We’re all guilty. It’s late and you need to call the office before you pick up dinner and the dry cleaning, so you make a few calls and type a few texts. This behavior comes second nature to so many of us, but did you know that driving while texting is often compared to driving while intoxicated? It’s not possible to safely operate a vehicle while operating a cell phone.
That’s why many states have banned texting while driving and some have even banned the use of cell phones without Bluetooth headset devices. Believe it or not, your cell phone can respond to incoming texts and emails for you. Apps like DriveSafe.ly (link: http://www.drivesafe.ly) read text messages and emails aloud in real time and automatically respond with a set of standard, preset messages. Plus, it’s completely hands free and compatible with a wide range of smart phones.
If you must make a call, consider pulling over to the side of the road and putting your hazards on. You may lose a few minutes on the road, but your safety is worth it. If you must take a call in your vehicle, ask the caller if you can call them back once you have safely arrived at your destination. Most people calling you will want you to be safe as well, so don’t think of it as a nuisance, rather, think of it as a way to take care of one another. Many vehicles are equipped with hands-free driving capabilities, which connect your cell phone into your audio system. This is a great tool, but remember that if the conversation becomes too distracting, it’s OK to call back when you’re not driving.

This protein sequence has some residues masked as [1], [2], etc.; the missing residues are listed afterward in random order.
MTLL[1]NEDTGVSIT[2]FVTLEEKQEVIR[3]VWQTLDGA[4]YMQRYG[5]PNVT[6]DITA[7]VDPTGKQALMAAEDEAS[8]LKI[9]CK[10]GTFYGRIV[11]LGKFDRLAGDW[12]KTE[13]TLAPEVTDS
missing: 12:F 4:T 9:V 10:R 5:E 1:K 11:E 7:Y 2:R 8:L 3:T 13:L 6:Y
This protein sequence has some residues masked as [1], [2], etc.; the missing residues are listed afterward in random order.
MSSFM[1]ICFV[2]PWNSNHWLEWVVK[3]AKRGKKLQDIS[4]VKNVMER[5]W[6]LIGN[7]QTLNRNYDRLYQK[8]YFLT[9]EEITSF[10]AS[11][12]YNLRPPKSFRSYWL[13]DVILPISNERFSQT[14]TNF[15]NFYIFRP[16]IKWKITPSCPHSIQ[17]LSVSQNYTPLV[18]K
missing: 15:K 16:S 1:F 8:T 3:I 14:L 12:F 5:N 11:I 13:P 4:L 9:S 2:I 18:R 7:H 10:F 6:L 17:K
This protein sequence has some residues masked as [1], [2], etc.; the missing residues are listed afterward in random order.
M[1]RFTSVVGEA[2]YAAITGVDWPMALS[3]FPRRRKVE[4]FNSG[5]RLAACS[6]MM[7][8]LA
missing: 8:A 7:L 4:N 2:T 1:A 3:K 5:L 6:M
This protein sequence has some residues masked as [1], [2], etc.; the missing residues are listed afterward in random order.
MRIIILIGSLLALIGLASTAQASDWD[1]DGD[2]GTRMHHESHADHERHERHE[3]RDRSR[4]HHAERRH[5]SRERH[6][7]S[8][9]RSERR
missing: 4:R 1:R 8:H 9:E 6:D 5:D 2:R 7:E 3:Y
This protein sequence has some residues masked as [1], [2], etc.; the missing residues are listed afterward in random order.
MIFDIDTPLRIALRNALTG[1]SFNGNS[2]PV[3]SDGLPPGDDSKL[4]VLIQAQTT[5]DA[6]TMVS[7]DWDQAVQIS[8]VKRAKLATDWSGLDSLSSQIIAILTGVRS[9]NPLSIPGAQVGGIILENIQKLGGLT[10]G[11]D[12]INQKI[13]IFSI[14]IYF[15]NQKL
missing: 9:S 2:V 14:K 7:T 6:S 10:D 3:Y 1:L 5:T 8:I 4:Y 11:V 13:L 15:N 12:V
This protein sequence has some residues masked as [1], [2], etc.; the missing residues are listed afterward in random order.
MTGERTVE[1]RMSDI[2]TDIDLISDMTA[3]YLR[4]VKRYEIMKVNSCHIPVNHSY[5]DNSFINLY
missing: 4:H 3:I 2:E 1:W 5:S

When riding as a passenger, also remember that your loud conversation on a cell phone can also be a distraction to the driver. Be courteous and be aware. You never know if you might save a life by simply denying a call.